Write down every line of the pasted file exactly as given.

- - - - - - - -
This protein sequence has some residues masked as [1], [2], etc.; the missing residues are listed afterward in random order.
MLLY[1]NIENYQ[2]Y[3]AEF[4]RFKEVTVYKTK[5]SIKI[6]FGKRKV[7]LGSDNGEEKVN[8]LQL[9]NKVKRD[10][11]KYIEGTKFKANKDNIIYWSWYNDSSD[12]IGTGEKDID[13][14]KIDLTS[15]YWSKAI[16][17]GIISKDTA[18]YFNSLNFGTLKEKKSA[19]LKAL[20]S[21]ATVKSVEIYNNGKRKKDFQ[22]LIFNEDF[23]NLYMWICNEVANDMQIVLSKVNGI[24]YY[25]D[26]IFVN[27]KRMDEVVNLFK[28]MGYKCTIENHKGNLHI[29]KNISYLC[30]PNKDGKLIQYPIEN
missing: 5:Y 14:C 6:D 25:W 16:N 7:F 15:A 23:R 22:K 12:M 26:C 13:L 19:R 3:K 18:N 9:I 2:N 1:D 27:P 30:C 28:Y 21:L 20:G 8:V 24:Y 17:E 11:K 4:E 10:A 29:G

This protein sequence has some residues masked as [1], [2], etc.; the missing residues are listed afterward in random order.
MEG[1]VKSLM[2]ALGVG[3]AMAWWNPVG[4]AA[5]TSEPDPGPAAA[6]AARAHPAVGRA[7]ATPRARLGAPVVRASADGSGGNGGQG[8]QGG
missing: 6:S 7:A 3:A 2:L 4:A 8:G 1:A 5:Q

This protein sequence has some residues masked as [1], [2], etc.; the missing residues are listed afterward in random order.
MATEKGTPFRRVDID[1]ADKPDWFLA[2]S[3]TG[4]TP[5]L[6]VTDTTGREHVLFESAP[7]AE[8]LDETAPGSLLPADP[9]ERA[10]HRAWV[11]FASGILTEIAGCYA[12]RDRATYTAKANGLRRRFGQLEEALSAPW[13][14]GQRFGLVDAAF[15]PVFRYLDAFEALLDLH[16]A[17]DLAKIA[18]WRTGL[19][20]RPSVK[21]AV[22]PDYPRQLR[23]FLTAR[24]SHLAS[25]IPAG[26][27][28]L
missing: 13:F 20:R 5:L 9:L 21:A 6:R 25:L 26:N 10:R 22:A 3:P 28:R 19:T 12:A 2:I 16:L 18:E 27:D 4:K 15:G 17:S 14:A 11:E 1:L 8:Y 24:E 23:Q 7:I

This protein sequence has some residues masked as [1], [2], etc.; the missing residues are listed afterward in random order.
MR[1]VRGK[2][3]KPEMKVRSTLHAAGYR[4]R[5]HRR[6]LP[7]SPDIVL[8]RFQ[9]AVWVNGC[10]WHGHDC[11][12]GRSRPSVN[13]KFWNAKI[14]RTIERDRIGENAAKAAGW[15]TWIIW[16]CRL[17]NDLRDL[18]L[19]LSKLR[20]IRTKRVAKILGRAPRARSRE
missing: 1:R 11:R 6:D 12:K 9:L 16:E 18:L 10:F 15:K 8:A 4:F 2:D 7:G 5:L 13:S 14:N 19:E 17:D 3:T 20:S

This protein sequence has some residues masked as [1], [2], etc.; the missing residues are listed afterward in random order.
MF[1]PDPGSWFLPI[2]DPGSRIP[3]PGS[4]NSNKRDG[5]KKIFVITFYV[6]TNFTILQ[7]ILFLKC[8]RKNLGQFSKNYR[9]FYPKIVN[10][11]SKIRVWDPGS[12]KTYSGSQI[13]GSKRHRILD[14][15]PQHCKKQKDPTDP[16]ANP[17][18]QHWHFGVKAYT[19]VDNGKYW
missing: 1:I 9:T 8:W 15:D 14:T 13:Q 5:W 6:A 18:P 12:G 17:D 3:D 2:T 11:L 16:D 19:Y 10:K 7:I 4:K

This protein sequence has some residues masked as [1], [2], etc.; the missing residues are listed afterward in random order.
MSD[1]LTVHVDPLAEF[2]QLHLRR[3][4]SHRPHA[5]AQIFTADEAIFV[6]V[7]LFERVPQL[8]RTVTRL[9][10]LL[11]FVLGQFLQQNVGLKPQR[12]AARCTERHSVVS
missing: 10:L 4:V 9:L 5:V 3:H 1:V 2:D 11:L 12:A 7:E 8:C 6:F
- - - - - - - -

This protein sequence has some residues masked as [1], [2], etc.; the missing residues are listed afterward in random order.
MLLY[1]NIENYQ[2]Y[3]AEF[4]RFKEVTVYKTK[5]SIKI[6]FGKRKV[7]LGSDNGEEKVN[8]LQL[9]NKVKRD[10][11]KYIEGTKFKANKDNIIYWSWYNDSSD[12]IGTGEKDID[13][14]KIDLTS[15]YWSKAI[16][17]GIISKDTA[18]YFNSLNFGTLKEKKSA[19]LKAL[20]S[21]ATVKSVEIYNNGKRKKDFQ[22]LIFNEDF[23]NLYMWICNEVANDMQIVLSKVNGI[24]YY[25]D[26]IFVN[27]KRMDEVVNLFK[28]MGYKCTIENHKGNLHI[29]KNISYLC[30]PNKDGKLIQYPIEN
missing: 5:Y 14:C 6:D 25:W 16:N 7:F 15:A 23:R 22:K 12:M 26:C 13:L 19:R 3:K 18:N 9:I 2:N 1:D 27:P 30:C 28:Y 21:L 20:G 8:V 24:Y 17:E 11:K 4:E 10:A 29:G

This protein sequence has some residues masked as [1], [2], etc.; the missing residues are listed afterward in random order.
MEG[1]VKSLM[2]ALGVG[3]AMAWWNPVG[4]AA[5]TSEPDPGPAAA[6]AARAHPAVGRA[7]ATPRARLGAPVVRASADGSGGNGGQG[8]QGG
missing: 6:S 7:A 3:A 2:L 4:A 8:G 1:A 5:Q

This protein sequence has some residues masked as [1], [2], etc.; the missing residues are listed afterward in random order.
MATEKGTPFRRVDID[1]ADKPDWFLA[2]S[3]TG[4]TP[5]L[6]VTDTTGREHVLFESAP[7]AE[8]LDETAPGSLLPADP[9]ERA[10]HRAWV[11]FASGILTEIAGCYA[12]RDRATYTAKANGLRRRFGQLEEALSAPW[13][14]GQRFGLVDAAF[15]PVFRYLDAFEALLDLH[16]A[17]DLAKIA[18]WRTGL[19][20]RPSVK[21]AV[22]PDYPRQLR[23]FLTAR[24]SHLAS[25]IPAG[26][27][28]L
missing: 13:F 20:R 5:L 9:L 21:A 6:R 25:L 26:N 10:R 22:A 3:P 28:R 19:T 12:A 2:I 16:L 18:E 27:D 4:K 15:G 17:S 14:A 11:E 1:L 8:Y 24:E 23:Q 7:I

This protein sequence has some residues masked as [1], [2], etc.; the missing residues are listed afterward in random order.
MR[1]VRGK[2][3]KPEMKVRSTLHAAGYR[4]R[5]HRR[6]LP[7]SPDIVL[8]RFQ[9]AVWVNGC[10]WHGHDC[11][12]GRSRPSVN[13]KFWNAKI[14]RTIERDRIGENAAKAAGW[15]TWIIW[16]CRL[17]NDLRDL[18]L[19]LSKLR[20]IRTKRVAKILGRAPRARSRE
missing: 1:R 11:R 6:D 12:K 9:L 16:E 18:L 10:F 15:K 8:A 4:F 2:D 7:G 5:L 13:S 14:N 19:E 17:D 3:T 20:S

This protein sequence has some residues masked as [1], [2], etc.; the missing residues are listed afterward in random order.
MF[1]PDPGSWFLPI[2]DPGSRIP[3]PGS[4]NSNKRDG[5]KKIFVITFYV[6]TNFTILQ[7]ILFLKC[8]RKNLGQFSKNYR[9]FYPKIVN[10][11]SKIRVWDPGS[12]KTYSGSQI[13]GSKRHRILD[14][15]PQHCKKQKDPTDP[16]ANP[17][18]QHWHFGVKAYT[19]VDNGKYW
missing: 1:I 9:T 8:W 15:D 14:T 13:Q 5:W 6:A 18:P 12:G 17:D 3:D 2:T 11:L 16:D 19:Y 10:K 7:I 4:K

This protein sequence has some residues masked as [1], [2], etc.; the missing residues are listed afterward in random order.
MSD[1]LTVHVDPLAEF[2]QLHLRR[3][4]SHRPHA[5]AQIFTADEAIFV[6]V[7]LFERVPQL[8]RTVTRL[9][10]LL[11]FVLGQFLQQNVGLKPQR[12]AARCTERHSVVS
missing: 10:L 4:V 9:L 5:V 3:H 1:V 2:D 11:L 12:A 7:E 8:C 6:F